Events marking the September 11th anniversary are being scaled-back this year in Lower Manhattan, at the Pentagon and at the Flight 93 Memorial in Shanksville, Pennsylvania, but many of the usual displays of patriotism remain.
It’s soothing to relatives of those lost on 9/11, who said they’re disappointed by some of the changes made in the face of the COVID-19 pandemic.
One of those changes is the reading of the names of the victims. They’re recorded this year, not live. Organizers of the New York ceremonies chose to do away with the stage, as they work to discourage one of the things we’re all being asked to avoid: crowds.
One part of the memorial service that was nearly canceled because of coronavirus concerns, the tribute in light in memory of the fallen twin towers, turned out to be more than New Yorkers were willing to bear.
The lights require a large crew to set up and maintain, so plans were made to do without them to avoid increasing the risk of spreading coronavirus. After a public outcry, accommodations were made, masks were worn, hand sanitizer stations were set up and on Thursday night the lights were shining brightly over New York.
Lower Manhattan is hosting something of a hybrid 9/11 ceremony in 2020; one at the Sept. 11 memorial Plaza, the other on a corner nearby. The parallel events reflect the divide over how to mark the somber anniversary during a pandemic.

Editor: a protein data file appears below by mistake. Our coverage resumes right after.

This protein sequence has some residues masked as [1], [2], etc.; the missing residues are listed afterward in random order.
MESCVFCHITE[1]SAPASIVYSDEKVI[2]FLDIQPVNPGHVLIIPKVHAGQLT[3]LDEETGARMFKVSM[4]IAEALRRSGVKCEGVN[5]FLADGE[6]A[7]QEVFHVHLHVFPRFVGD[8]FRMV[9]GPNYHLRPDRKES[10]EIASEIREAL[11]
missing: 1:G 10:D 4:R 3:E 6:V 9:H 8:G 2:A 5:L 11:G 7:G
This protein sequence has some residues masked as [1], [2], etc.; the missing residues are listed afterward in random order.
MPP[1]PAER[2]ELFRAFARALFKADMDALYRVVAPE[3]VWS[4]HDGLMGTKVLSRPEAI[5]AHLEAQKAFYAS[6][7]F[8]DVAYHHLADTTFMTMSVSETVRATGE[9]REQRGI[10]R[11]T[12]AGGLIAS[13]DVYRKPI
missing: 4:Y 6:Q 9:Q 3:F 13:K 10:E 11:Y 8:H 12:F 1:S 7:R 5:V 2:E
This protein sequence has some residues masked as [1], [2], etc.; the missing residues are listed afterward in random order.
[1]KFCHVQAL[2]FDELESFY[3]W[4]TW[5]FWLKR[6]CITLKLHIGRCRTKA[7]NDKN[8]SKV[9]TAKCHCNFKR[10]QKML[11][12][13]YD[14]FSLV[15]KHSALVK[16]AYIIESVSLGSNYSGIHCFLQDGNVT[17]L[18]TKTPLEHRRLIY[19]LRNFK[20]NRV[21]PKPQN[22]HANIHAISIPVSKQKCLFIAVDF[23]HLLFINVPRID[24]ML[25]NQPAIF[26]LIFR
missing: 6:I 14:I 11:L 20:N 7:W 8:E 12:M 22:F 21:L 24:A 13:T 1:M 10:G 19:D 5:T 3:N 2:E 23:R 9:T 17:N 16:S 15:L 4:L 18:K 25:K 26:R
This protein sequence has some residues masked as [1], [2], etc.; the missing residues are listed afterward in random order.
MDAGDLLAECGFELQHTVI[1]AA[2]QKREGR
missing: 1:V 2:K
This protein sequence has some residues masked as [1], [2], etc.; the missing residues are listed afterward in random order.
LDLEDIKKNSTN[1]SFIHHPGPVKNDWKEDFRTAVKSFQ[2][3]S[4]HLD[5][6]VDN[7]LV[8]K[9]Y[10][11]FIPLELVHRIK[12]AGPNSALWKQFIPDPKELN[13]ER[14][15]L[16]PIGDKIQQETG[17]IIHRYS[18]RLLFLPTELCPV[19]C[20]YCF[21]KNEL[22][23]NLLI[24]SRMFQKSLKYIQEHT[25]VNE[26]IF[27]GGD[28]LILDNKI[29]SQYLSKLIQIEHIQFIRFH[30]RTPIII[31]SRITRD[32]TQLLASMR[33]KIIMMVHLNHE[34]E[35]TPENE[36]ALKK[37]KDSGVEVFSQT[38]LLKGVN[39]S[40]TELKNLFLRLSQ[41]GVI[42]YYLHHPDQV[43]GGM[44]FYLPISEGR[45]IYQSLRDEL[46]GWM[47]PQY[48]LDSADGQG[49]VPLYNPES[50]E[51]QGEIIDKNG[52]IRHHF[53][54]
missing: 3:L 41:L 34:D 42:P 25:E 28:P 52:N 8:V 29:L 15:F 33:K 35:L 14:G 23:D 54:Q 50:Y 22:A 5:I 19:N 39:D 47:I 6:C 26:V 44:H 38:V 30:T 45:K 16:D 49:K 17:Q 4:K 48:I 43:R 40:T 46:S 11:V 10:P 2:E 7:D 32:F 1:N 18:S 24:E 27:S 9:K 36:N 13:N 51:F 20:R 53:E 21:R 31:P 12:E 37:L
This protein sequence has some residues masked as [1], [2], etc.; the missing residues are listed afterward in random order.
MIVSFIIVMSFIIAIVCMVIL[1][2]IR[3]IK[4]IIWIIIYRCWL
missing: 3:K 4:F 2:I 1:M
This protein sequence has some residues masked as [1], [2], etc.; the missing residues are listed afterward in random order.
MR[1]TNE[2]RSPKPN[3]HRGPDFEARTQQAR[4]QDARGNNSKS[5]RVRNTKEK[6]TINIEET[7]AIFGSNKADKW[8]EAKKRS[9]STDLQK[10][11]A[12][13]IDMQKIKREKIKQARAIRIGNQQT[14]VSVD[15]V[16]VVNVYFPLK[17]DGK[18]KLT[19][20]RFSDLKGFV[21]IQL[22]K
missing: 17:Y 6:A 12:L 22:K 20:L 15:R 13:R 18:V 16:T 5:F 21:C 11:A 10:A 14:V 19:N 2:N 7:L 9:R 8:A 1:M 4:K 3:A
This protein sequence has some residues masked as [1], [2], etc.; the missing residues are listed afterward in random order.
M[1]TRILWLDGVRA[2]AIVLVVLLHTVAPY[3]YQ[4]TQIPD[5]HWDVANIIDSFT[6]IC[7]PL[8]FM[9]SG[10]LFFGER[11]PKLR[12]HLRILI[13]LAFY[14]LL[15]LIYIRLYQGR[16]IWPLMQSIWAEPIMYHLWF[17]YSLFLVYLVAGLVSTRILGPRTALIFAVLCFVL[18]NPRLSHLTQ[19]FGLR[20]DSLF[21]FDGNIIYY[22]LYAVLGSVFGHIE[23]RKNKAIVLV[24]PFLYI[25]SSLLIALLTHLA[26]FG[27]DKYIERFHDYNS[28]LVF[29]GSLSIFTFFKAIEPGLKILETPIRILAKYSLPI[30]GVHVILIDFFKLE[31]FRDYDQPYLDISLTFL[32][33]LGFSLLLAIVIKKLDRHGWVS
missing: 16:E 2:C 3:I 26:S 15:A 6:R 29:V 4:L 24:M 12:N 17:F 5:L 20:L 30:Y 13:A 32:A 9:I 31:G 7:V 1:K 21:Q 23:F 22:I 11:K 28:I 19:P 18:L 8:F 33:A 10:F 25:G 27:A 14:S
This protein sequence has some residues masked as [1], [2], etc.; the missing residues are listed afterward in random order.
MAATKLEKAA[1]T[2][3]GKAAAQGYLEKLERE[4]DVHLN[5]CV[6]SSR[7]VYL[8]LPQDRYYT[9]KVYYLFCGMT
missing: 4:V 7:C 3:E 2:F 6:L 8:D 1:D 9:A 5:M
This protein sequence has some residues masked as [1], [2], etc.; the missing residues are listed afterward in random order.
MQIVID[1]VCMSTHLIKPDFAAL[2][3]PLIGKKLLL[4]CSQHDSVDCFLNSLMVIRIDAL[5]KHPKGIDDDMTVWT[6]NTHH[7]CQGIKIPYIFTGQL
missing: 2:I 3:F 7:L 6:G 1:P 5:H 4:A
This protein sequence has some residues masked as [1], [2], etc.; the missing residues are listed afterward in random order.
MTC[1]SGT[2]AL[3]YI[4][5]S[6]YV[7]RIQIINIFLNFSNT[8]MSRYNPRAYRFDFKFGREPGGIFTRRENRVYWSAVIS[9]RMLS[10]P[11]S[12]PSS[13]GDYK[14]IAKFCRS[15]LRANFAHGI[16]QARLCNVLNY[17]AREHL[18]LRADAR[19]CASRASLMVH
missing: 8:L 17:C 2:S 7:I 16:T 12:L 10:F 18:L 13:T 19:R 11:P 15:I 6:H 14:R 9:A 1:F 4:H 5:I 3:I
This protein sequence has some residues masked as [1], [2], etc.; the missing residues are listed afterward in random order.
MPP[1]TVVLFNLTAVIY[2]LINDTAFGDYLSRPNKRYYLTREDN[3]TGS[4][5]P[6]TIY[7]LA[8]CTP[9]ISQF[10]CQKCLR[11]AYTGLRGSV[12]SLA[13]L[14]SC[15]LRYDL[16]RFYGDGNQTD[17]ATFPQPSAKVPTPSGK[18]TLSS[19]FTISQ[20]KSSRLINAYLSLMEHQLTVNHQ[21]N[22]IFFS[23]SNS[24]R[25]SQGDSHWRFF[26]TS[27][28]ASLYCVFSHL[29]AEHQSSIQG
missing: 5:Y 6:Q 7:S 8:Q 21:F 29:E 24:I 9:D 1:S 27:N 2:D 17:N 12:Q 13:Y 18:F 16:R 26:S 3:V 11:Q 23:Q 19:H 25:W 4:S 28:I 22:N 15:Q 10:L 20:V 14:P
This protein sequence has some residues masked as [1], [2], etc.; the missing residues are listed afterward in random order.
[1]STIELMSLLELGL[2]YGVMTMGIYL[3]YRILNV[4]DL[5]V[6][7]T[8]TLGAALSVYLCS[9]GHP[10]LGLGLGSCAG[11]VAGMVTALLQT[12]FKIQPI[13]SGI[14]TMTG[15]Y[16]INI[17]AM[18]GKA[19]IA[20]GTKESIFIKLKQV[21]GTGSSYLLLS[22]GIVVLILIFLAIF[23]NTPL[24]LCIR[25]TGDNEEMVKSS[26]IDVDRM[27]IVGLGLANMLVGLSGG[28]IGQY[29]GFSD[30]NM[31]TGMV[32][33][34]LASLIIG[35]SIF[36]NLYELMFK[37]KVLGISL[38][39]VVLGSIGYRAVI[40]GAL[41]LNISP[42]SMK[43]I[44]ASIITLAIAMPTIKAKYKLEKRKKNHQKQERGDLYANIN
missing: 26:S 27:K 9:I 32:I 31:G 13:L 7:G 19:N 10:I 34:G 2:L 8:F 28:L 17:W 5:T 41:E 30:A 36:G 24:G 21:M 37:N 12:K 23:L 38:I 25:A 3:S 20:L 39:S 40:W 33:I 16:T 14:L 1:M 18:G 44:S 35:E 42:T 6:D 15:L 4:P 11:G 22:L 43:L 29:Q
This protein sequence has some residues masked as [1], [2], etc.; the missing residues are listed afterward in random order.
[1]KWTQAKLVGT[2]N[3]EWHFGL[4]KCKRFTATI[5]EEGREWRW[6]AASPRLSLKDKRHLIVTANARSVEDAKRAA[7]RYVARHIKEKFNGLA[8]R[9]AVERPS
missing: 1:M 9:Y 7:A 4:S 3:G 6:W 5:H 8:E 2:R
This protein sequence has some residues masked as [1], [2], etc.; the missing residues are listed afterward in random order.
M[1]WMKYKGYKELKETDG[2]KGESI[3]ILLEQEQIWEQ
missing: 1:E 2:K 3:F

On this sacred day, we honor the innocent lives lost and recognize the courage of those who made the ultimate sacrifice save others 19 years ago. Watch the 19th anniversary of 9/11 commemoration ceremony at https://t.co/dHu4HHeW6d. #Honor911 pic.twitter.com/2u5Wt7JYmM
— 9/11 Memorial & Museum (@Sept11Memorial) September 11, 2020
Plans varied widely across the country, with some cities, like Warwick, Rhode Island, making plans for virtual events and others, like Avon, Ohio, planting thousands of flags in vibrant displays of patriotism.
— ABC News (@ABC) September 11, 2020
— Ben Tracy (@benstracy) September 11, 2020
The New York state Museum in Albany remained closed to the public, but 9/11 artifacts were arranged so passersby could see them from outside the building.
Vice President Mike Pence is expected to attend the New York ceremony Friday, while President Trump and his Democratic challenger Joe Biden were expected to attend the service at the Flight 93 Memorial in Pennsylvania.
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